New Congress is Oldest in History

Wednesday, January 07, 2009
91-year-old Robert Byrd

When Barack Obama takes office on January 20th, he will be the fifth youngest president, and he will be working with the oldest Congress ever. The average age of 57 in the House and 63 in the Senate both represent historical highs. The age increase is a reflection of our aging nation; the median age in the U.S. has increased from 32.9 in 1990 to 35.3 in 2000, to an estimated 36.6 in 2007. Robert Byrd (D-W.Va.), 91, will be the oldest sitting senator, and also holds the record as the longest serving senator of all time, after 49 years in office. He only recently set that record, beating Strom Thurmond by 2 years. Thurmond was oldest Senator ever, aged 100 when he left office, and he also holds the dubious honor of staging the longest filibuster in Senate history, when he spoke against the 1957 civil rights bill for 24 hours and 18 minutes. Joe Biden, the Vice-President elect, was the fifth youngest Senator to ever take office, only 14 days after his 30th birthday. The Senators who beat him to the seat were all under the required age of 30, but slipped under the radar thanks to inaccurate birth records in the 19th century. Besides being the oldest, the 111th Congress also has the greatest number of women (95), Hispanic (31), and Asian-American (11) members of Congress. However, female representation is still less than 18%, which leaves the United States in only 67th place in gender equality out of 145 nations ranked by the Inter-Parliamentary Union.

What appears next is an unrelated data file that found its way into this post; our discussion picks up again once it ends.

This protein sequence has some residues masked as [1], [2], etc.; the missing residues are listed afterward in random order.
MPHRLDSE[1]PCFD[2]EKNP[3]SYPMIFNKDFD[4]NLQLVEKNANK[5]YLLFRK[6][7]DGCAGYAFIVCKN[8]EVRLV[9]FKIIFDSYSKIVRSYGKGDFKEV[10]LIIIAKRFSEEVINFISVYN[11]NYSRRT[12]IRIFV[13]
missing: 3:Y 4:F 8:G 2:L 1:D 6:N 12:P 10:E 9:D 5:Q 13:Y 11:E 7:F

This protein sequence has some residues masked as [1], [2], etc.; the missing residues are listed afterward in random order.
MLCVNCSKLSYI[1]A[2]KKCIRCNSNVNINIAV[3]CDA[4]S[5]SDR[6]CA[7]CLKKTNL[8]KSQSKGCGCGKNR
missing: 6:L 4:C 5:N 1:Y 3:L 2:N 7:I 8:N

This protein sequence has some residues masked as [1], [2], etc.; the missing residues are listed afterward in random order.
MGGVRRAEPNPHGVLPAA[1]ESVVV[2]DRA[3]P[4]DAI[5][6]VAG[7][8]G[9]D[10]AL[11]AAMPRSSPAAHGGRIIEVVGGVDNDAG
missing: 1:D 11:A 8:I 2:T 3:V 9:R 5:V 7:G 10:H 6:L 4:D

Women in National Parliaments (Inter-Parliamentary Union)


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